(T. Raffles, D. D.)

When St. Paul speaks of our being predestinated or foreordained, he is speaking about this nature of ours and what it was made for? He says in effect, that the idea of a thing is in the constitution of the thing itself — but it is also in the mind of God before it is in our mind. Fore-ordination is that to which the thing was ordained before it was actually made. The idea of this building was in the mind of the architect before it was ever put on paper, before it was ever translated into material visibility. And the idea of every part of it was in other minds before it was in his. The idea of Gothic architecture was suggested to the mind of the first man who attempted it, by an avenue of trees, their branches hanging towards each other, forming a peculiar kind of arch. The idea of man and the destiny of man was in the Divine mind before this world was. Man was made according to a Divine idea, and for a definite purpose. Now, when Jesus Christ comes into the world Paul sees that there is God's idea and purpose for man fully and clearly revealed. And so he begins to speak of that for which man was predestinated; of that for which he was fore-ordained. His mind is full of it. It does not depress him; it inspires him; animates him, makes life purer and sweeter, grander and more glorious. So much so, that in speaking to the Romans with these ideas of predestination in his mind, he cries out, "If God be for us, who can be against us." Fore-ordination is God for us, according to the apostle. Predestination is God for us, according to the apostle. And there can be no room for doubt that to the mind of St. Paul these ideas had nothing in them of gloom or depression. But they have been so used as to bring gloom and depression to many minds. Predestination means purpose. It implies an end. And it implies the provision necessary to carry out that purpose and to accomplish that end. Rightly viewed, it means that the Creator does not work at random, nor blindly, but according to a preconceived idea and along the line of the law which leads up to making that idea into a fact. In every department of life there is the perfect type. The perfect thing is the complete thing — that which cannot be improved upon. To me predestination speaks of the end which God had in making man, of the type of man that the Creator intended, and of the unchangeable purpose that He has to produce that type — that type, the perfection and consummation of which we have in Jesus the Christ. A man conformed to that type is a man after God's own heart; not conformed to it he is breaking away from the destiny which God intended for him.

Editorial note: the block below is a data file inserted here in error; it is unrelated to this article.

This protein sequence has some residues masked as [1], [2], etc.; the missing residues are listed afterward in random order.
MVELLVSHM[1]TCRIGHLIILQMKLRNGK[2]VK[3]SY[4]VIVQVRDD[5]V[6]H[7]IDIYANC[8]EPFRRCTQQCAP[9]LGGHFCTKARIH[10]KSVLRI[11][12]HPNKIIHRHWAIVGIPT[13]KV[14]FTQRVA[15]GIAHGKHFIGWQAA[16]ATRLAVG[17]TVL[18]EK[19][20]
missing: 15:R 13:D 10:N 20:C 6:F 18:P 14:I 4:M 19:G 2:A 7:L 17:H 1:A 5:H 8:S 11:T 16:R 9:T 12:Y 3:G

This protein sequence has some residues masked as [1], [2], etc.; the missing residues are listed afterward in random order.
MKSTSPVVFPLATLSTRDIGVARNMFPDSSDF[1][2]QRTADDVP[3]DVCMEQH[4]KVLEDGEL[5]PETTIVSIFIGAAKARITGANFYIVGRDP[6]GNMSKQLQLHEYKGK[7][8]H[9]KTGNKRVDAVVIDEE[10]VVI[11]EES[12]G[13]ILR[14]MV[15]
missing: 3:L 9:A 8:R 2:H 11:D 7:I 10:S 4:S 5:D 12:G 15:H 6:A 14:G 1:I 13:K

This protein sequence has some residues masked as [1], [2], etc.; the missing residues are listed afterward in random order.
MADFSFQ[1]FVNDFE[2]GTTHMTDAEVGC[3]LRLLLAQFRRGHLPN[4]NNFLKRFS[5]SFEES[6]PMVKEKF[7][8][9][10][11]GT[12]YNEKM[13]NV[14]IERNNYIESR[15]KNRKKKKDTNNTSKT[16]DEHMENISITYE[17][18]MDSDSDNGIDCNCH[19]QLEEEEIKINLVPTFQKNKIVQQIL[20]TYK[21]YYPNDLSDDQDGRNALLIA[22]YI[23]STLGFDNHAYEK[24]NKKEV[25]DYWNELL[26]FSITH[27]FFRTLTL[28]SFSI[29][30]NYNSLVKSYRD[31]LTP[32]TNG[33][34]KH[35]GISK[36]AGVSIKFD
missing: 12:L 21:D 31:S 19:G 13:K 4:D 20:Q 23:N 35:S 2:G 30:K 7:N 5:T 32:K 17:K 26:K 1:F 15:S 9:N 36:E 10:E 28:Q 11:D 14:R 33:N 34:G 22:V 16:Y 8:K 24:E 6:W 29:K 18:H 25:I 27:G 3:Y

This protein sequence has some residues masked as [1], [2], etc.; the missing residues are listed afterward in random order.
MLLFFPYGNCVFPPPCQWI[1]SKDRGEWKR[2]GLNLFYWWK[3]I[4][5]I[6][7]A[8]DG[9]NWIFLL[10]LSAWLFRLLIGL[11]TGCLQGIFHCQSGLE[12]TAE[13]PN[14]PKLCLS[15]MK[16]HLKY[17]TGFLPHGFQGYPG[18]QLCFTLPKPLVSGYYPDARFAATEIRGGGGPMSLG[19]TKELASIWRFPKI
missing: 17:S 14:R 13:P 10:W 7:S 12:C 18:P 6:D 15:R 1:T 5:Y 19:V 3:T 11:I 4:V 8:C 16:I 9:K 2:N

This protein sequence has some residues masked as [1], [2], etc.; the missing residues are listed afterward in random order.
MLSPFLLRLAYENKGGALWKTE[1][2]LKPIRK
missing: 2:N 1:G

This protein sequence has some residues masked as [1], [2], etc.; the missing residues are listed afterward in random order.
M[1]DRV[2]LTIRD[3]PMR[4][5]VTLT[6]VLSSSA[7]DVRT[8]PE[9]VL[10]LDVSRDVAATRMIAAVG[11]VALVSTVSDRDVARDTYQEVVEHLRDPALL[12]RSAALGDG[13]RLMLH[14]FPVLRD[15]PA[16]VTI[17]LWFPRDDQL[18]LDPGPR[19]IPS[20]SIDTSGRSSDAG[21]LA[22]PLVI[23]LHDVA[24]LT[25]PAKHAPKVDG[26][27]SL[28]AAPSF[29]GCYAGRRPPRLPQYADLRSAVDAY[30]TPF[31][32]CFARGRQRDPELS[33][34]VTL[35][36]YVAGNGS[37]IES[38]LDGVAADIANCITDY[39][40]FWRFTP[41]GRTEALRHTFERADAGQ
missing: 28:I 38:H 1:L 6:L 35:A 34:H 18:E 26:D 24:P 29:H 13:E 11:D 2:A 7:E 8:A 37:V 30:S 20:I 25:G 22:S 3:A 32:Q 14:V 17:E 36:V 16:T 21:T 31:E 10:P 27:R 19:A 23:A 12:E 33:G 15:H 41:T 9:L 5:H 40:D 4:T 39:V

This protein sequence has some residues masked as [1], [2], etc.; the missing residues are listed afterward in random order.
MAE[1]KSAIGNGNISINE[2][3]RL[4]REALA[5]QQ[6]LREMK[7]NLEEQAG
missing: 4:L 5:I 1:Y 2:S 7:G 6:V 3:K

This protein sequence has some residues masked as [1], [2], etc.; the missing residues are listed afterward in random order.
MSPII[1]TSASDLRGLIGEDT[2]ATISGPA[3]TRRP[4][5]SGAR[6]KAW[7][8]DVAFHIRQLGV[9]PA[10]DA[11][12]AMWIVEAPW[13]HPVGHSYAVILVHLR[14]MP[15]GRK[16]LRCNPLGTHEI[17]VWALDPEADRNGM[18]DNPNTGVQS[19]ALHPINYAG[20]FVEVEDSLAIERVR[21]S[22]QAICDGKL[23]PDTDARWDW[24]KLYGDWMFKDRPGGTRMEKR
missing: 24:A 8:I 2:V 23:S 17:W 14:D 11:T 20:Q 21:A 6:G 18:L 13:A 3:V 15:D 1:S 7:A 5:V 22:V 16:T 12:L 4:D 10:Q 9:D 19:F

(Reuen Thomas.)